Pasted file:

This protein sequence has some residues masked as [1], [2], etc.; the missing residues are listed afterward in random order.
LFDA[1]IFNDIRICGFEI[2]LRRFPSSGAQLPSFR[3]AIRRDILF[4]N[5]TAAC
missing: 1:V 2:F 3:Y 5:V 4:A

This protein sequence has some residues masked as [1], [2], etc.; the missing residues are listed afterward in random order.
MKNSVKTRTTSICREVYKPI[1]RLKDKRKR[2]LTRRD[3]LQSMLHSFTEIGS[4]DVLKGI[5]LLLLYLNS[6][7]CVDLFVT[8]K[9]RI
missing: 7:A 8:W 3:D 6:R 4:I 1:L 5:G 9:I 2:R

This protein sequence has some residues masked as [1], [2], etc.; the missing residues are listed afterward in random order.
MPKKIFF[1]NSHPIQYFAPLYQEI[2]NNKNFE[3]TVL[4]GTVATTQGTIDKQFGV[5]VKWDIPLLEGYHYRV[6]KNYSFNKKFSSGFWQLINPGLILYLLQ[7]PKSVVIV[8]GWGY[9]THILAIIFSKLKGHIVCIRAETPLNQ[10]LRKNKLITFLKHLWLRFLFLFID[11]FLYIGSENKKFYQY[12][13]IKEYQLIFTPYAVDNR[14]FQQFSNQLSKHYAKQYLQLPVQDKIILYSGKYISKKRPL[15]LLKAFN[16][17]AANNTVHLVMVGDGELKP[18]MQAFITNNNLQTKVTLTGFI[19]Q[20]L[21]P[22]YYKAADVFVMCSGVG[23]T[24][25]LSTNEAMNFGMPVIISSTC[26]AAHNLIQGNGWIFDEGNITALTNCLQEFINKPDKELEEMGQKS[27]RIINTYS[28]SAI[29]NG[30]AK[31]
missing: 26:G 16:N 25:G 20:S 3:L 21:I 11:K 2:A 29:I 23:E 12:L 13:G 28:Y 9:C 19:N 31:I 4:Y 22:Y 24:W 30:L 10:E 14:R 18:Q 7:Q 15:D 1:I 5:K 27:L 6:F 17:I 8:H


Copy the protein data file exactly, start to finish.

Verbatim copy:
This protein sequence has some residues masked as [1], [2], etc.; the missing residues are listed afterward in random order.
LFDA[1]IFNDIRICGFEI[2]LRRFPSSGAQLPSFR[3]AIRRDILF[4]N[5]TAAC
missing: 1:V 2:F 3:Y 5:V 4:A

This protein sequence has some residues masked as [1], [2], etc.; the missing residues are listed afterward in random order.
MKNSVKTRTTSICREVYKPI[1]RLKDKRKR[2]LTRRD[3]LQSMLHSFTEIGS[4]DVLKGI[5]LLLLYLNS[6][7]CVDLFVT[8]K[9]RI
missing: 7:A 8:W 3:D 6:R 4:I 1:L 5:G 9:I 2:R

This protein sequence has some residues masked as [1], [2], etc.; the missing residues are listed afterward in random order.
MPKKIFF[1]NSHPIQYFAPLYQEI[2]NNKNFE[3]TVL[4]GTVATTQGTIDKQFGV[5]VKWDIPLLEGYHYRV[6]KNYSFNKKFSSGFWQLINPGLILYLLQ[7]PKSVVIV[8]GWGY[9]THILAIIFSKLKGHIVCIRAETPLNQ[10]LRKNKLITFLKHLWLRFLFLFID[11]FLYIGSENKKFYQY[12][13]IKEYQLIFTPYAVDNR[14]FQQFSNQLSKHYAKQYLQLPVQDKIILYSGKYISKKRPL[15]LLKAFN[16][17]AANNTVHLVMVGDGELKP[18]MQAFITNNNLQTKVTLTGFI[19]Q[20]L[21]P[22]YYKAADVFVMCSGVG[23]T[24][25]LSTNEAMNFGMPVIISSTC[26]AAHNLIQGNGWIFDEGNITALTNCLQEFINKPDKELEEMGQKS[27]RIINTYS[28]SAI[29]NG[30]AK[31]
missing: 26:G 16:N 25:G 20:S 3:L 21:I 11:K 2:A 29:I 23:E 12:L 13:G 28:Y 9:C 19:N 31:I 4:Y 22:Y 24:W 30:L 10:E 14:R 18:Q 7:Q 15:D 1:I 5:K 27:L 6:F 17:I 8:H